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Patient initiating a relationship
Finding a patient attractive is not a boundary violation. However, acting on feelings of attraction is not acceptable. Nurses are accountable for maintaining professional boundaries even after a patient has been discharged from a nurses’ care.
Being self-reflective is one way to help nurses maintain appropriate boundaries. Once a nurse is aware of their feelings they must ensure they manage them professionally.
Employers play a role in supporting nurses and ensuring staff understand their accountabilities related to professional boundaries and by also raising patient awareness of acceptable behaviour.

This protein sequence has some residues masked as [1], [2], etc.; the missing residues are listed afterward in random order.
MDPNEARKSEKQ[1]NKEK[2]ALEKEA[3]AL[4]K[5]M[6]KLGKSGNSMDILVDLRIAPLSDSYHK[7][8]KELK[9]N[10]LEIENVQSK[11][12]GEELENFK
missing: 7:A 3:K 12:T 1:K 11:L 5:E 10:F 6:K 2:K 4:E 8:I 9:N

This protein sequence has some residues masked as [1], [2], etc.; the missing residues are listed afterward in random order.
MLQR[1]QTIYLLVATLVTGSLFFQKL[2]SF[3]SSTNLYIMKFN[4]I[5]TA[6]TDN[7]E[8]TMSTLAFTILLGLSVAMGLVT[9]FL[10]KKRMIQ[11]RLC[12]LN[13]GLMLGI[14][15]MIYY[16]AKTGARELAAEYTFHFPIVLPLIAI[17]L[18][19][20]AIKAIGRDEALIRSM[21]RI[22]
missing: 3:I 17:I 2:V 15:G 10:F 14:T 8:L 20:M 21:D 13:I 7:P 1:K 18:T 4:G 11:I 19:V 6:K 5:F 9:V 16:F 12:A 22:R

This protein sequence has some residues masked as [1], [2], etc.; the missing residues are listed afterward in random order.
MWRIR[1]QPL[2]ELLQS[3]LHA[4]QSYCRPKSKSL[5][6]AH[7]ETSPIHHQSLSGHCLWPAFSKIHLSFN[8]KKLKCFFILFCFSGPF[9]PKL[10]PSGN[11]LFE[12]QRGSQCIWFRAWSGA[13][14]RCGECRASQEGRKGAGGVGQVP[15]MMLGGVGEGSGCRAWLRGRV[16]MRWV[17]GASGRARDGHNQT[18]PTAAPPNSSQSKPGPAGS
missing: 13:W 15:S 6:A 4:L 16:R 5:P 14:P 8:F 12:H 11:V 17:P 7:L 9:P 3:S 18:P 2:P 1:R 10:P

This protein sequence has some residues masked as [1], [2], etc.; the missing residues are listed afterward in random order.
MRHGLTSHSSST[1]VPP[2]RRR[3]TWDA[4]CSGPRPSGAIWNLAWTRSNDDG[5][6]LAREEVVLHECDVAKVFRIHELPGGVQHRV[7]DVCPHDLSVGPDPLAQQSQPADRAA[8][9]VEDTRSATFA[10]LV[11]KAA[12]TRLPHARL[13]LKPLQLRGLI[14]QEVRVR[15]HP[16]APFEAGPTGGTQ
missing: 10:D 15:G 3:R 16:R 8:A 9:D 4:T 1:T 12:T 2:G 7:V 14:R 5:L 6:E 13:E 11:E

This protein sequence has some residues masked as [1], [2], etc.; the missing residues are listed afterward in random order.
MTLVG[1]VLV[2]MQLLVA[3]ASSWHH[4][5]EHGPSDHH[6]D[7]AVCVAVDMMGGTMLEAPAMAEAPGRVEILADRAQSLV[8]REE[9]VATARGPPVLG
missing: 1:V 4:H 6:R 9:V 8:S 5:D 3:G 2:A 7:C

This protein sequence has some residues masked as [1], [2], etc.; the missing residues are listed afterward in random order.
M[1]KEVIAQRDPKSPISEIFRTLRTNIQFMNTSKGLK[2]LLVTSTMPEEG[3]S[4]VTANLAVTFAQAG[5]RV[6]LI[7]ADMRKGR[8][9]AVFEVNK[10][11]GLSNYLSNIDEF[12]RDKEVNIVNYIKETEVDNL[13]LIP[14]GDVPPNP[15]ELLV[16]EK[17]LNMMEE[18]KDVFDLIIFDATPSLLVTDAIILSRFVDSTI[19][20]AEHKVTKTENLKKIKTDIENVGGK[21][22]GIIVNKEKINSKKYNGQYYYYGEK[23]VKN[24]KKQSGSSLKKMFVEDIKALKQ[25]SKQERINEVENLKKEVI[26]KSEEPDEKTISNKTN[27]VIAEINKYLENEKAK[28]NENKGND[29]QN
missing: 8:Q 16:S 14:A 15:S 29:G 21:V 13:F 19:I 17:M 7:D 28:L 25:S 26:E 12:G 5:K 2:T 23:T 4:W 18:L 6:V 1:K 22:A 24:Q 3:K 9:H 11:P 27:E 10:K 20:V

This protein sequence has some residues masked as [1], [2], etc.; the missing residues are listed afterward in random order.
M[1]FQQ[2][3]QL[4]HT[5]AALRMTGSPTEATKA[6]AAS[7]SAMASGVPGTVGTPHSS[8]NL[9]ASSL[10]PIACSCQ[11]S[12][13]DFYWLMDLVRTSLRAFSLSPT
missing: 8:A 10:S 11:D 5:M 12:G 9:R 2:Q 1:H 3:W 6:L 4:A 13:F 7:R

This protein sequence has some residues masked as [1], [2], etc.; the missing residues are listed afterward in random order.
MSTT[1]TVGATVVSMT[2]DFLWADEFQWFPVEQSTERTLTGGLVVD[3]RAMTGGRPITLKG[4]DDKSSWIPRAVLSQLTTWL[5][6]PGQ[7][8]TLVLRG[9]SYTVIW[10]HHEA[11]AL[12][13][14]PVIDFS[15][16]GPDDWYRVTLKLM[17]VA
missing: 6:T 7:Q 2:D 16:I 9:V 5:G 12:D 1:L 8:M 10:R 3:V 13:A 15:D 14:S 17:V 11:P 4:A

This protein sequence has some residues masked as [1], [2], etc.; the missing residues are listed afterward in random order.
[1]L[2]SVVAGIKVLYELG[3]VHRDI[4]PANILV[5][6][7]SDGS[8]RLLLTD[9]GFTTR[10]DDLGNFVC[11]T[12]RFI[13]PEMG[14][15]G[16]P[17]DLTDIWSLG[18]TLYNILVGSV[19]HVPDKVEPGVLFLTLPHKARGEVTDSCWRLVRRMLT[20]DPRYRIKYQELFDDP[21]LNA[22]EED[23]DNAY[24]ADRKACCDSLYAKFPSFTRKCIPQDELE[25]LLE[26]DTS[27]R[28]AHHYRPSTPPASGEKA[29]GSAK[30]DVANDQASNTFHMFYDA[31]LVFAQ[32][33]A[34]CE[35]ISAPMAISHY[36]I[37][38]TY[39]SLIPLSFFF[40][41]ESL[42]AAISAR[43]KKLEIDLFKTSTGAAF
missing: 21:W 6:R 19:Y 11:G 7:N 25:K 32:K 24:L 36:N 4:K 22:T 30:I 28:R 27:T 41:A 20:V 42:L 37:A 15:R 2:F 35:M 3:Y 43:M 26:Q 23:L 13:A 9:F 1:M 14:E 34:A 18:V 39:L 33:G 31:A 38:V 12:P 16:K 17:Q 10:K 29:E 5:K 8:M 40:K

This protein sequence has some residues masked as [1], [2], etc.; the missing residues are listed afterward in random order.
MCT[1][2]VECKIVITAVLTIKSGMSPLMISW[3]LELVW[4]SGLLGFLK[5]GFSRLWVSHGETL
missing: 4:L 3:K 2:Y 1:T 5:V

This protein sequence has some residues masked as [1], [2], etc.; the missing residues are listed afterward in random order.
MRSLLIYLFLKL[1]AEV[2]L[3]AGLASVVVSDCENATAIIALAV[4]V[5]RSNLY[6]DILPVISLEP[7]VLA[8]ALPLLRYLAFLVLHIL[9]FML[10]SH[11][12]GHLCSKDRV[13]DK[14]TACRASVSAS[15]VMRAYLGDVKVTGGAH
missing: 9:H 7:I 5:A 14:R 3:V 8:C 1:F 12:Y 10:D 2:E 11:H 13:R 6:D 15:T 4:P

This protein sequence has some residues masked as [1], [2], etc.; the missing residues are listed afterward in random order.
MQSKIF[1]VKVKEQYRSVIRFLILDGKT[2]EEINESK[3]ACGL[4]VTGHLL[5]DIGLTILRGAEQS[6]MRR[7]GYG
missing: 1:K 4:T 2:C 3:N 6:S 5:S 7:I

Look for early signs of emotional involvement (yours and your patient's).
Miranda is a nurse working the night shift in the emergency department of a busy urban hospital. One evening she provides care for a patient who came in with a fracture. As the patient is leaving, he asks Miranda for her phone number and suggests they get together for dinner sometime soon. Miranda finds this patient attractive and has enjoyed talking to him throughout her shift. She wonders if it would be okay to accept to share her phone number and go on a date as the patient has initiated the ongoing relationship.
Flag: definition of patient = one year after the termination of the Therapeutic Nurse-Client Relationship
Flag: patients cannot consent to a sexual relationship with a nurse while a patient or within the one-year time frame following the end of the Therapeutic Nurse-Client Relationship. It doesn’t matter who initiated the relationship.
Related links: Case scenarios of patient sexual abuse by nurses.